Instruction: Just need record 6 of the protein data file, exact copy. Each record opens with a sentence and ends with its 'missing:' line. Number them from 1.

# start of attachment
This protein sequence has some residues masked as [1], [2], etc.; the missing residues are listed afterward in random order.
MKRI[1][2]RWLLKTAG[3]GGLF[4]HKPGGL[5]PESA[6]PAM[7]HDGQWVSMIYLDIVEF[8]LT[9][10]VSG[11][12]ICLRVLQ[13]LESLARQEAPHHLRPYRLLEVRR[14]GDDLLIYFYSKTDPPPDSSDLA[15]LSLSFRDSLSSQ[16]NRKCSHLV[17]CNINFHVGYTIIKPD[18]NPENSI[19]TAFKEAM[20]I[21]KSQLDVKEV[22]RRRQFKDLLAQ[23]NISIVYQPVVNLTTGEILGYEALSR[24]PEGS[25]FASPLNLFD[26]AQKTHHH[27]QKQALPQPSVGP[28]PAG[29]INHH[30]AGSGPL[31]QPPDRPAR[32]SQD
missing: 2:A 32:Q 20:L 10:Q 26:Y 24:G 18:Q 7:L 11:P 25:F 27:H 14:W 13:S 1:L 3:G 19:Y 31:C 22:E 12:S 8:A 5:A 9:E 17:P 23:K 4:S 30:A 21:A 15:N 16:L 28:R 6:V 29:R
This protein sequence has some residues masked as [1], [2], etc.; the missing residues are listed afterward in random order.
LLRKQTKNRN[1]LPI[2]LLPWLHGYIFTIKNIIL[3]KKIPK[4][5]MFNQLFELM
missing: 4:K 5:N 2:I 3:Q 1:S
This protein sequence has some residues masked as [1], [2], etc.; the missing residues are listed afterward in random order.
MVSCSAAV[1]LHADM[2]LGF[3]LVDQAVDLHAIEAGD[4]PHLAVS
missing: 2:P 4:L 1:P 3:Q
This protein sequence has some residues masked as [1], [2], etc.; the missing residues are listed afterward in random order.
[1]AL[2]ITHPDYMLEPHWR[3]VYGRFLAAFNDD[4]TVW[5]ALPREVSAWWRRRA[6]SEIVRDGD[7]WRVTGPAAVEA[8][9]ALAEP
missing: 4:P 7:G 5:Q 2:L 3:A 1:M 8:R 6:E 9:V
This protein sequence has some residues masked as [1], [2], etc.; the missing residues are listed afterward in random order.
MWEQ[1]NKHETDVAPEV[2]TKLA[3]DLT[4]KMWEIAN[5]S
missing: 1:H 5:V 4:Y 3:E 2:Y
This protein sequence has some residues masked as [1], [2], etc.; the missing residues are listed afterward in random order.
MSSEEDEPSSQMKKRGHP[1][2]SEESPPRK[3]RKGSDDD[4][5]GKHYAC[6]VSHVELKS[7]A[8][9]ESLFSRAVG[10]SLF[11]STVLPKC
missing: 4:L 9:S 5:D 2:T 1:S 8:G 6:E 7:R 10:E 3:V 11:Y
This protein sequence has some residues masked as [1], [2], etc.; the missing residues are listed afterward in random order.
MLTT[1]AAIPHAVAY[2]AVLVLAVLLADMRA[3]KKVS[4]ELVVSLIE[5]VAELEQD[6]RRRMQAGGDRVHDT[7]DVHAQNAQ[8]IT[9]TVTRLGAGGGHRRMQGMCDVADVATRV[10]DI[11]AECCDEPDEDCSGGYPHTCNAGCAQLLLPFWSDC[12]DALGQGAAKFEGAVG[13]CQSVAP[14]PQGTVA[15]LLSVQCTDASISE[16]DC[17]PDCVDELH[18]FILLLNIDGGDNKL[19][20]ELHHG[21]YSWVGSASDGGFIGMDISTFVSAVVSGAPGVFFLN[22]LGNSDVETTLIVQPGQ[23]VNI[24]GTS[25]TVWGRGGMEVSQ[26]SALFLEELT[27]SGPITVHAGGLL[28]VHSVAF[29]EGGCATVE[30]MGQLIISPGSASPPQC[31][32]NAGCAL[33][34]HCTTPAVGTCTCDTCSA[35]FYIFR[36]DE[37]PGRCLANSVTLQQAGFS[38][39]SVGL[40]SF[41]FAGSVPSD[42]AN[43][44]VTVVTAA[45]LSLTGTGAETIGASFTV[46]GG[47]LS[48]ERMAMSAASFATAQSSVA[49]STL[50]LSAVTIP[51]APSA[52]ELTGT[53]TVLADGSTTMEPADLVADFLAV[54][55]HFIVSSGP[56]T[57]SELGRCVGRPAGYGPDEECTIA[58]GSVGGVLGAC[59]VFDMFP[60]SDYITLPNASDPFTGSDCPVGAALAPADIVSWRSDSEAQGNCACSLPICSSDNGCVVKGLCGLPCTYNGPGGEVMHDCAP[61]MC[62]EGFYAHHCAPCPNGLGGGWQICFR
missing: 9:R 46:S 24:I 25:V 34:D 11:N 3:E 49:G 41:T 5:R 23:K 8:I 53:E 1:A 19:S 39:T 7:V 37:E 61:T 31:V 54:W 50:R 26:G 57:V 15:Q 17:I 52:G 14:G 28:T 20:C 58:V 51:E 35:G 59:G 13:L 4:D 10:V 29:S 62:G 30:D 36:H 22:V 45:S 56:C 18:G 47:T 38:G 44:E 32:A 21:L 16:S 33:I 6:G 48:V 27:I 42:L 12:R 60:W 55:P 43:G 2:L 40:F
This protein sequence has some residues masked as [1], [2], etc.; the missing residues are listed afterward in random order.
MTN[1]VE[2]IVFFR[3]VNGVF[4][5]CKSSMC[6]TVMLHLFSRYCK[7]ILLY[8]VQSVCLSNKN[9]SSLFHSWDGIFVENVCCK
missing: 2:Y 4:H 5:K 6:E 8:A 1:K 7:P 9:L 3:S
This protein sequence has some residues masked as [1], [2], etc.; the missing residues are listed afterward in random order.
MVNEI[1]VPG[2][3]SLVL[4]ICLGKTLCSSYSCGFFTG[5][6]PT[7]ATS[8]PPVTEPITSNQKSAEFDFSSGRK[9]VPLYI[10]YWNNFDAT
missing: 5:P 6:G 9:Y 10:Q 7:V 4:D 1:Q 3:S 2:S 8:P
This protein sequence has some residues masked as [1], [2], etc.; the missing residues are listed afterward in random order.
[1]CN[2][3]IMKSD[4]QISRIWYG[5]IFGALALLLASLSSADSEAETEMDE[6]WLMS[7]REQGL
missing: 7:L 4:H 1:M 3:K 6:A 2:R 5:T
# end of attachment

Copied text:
This protein sequence has some residues masked as [1], [2], etc.; the missing residues are listed afterward in random order.
MSSEEDEPSSQMKKRGHP[1][2]SEESPPRK[3]RKGSDDD[4][5]GKHYAC[6]VSHVELKS[7]A[8][9]ESLFSRAVG[10]SLF[11]STVLPKC
missing: 4:L 9:S 5:D 2:T 1:S 8:G 6:E 7:R 10:E 3:V 11:Y